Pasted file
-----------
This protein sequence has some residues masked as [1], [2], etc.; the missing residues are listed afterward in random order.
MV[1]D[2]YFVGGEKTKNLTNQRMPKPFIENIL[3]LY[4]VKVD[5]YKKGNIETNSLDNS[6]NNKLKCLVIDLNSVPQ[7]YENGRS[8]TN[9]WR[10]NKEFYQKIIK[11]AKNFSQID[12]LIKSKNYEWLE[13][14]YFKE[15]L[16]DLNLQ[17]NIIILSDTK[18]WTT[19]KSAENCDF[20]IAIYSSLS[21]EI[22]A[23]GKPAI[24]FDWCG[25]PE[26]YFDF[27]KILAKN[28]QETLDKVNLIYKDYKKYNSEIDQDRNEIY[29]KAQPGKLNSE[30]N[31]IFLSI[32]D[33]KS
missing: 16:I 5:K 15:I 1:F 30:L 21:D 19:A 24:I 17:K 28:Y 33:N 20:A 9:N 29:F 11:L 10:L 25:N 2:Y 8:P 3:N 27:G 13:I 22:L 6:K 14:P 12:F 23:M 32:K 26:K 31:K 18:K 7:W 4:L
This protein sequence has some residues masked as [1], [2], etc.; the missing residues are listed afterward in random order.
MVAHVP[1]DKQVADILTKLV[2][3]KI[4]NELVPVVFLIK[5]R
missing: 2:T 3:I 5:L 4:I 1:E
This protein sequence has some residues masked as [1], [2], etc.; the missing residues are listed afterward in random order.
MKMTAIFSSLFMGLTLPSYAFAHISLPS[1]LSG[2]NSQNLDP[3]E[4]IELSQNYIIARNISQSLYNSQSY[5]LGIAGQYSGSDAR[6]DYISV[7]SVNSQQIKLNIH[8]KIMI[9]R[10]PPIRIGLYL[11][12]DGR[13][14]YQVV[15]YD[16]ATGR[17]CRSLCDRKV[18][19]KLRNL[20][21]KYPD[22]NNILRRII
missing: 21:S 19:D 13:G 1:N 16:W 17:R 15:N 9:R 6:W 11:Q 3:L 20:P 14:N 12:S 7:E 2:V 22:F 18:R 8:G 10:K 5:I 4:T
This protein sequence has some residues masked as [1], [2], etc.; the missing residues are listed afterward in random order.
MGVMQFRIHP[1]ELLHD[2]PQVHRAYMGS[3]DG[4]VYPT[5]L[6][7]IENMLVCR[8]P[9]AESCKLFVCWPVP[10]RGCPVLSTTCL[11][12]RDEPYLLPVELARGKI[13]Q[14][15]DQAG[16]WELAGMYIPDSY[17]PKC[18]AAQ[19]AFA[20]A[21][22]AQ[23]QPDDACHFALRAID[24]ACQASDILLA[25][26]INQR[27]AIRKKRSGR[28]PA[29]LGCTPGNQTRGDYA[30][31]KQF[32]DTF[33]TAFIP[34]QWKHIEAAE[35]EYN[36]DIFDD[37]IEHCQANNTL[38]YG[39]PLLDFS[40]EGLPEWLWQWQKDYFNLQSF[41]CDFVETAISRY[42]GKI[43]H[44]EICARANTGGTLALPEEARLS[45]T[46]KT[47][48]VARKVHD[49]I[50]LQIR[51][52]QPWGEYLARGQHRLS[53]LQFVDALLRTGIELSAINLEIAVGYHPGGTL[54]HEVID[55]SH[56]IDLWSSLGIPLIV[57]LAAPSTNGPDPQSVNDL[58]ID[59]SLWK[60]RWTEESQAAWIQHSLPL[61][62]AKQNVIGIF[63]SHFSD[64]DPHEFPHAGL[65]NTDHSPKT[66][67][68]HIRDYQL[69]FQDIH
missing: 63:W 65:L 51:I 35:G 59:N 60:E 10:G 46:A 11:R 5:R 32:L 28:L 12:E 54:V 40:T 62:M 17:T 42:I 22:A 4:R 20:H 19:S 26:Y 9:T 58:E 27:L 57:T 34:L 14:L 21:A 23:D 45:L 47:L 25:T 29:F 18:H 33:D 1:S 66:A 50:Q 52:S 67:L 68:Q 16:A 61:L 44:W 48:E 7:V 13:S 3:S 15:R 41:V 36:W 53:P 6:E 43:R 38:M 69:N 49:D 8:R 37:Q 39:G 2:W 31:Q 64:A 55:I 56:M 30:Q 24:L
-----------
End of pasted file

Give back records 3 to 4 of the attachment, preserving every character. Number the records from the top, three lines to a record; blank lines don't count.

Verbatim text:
This protein sequence has some residues masked as [1], [2], etc.; the missing residues are listed afterward in random order.
MKMTAIFSSLFMGLTLPSYAFAHISLPS[1]LSG[2]NSQNLDP[3]E[4]IELSQNYIIARNISQSLYNSQSY[5]LGIAGQYSGSDAR[6]DYISV[7]SVNSQQIKLNIH[8]KIMI[9]R[10]PPIRIGLYL[11][12]DGR[13][14]YQVV[15]YD[16]ATGR[17]CRSLCDRKV[18][19]KLRNL[20][21]KYPD[22]NNILRRII
missing: 21:S 19:D 13:G 1:N 16:W 17:R 15:N 9:R 6:W 11:Q 3:L 20:P 14:N 12:S 7:E 2:V 22:F 18:R 8:G 10:K 5:I 4:T
This protein sequence has some residues masked as [1], [2], etc.; the missing residues are listed afterward in random order.
MGVMQFRIHP[1]ELLHD[2]PQVHRAYMGS[3]DG[4]VYPT[5]L[6][7]IENMLVCR[8]P[9]AESCKLFVCWPVP[10]RGCPVLSTTCL[11][12]RDEPYLLPVELARGKI[13]Q[14][15]DQAG[16]WELAGMYIPDSY[17]PKC[18]AAQ[19]AFA[20]A[21][22]AQ[23]QPDDACHFALRAID[24]ACQASDILLA[25][26]INQR[27]AIRKKRSGR[28]PA[29]LGCTPGNQTRGDYA[30][31]KQF[32]DTF[33]TAFIP[34]QWKHIEAAE[35]EYN[36]DIFDD[37]IEHCQANNTL[38]YG[39]PLLDFS[40]EGLPEWLWQWQKDYFNLQSF[41]CDFVETAISRY[42]GKI[43]H[44]EICARANTGGTLALPEEARLS[45]T[46]KT[47][48]VARKVHD[49]I[50]LQIR[51][52]QPWGEYLARGQHRLS[53]LQFVDALLRTGIELSAINLEIAVGYHPGGTL[54]HEVID[55]SH[56]IDLWSSLGIPLIV[57]LAAPSTNGPDPQSVNDL[58]ID[59]SLWK[60]RWTEESQAAWIQHSLPL[61][62]AKQNVIGIF[63]SHFSD[64]DPHEFPHAGL[65]NTDHSPKT[66][67][68]HIRDYQL[69]FQDIH
missing: 63:W 65:L 51:I 35:G 59:N 60:E 10:G 46:A 11:R 5:R 32:L 28:L 12:E 54:V 40:T 62:M 17:T 42:I 22:A 4:R 20:H 19:S 26:Y 9:T 58:E 27:L 57:T 34:L 14:L 21:A 23:D 45:L 47:L 25:T 29:F 18:H 33:D 1:S 66:A 50:Q 52:S 67:L 68:Q 16:A 61:L 44:W 48:E 7:V 13:S 3:S 15:R 41:V 36:W 53:P 6:E 43:R 38:M 69:N 49:D 8:R 37:Q 39:G 2:W 31:Q 64:A 55:I 56:M 30:Q 24:L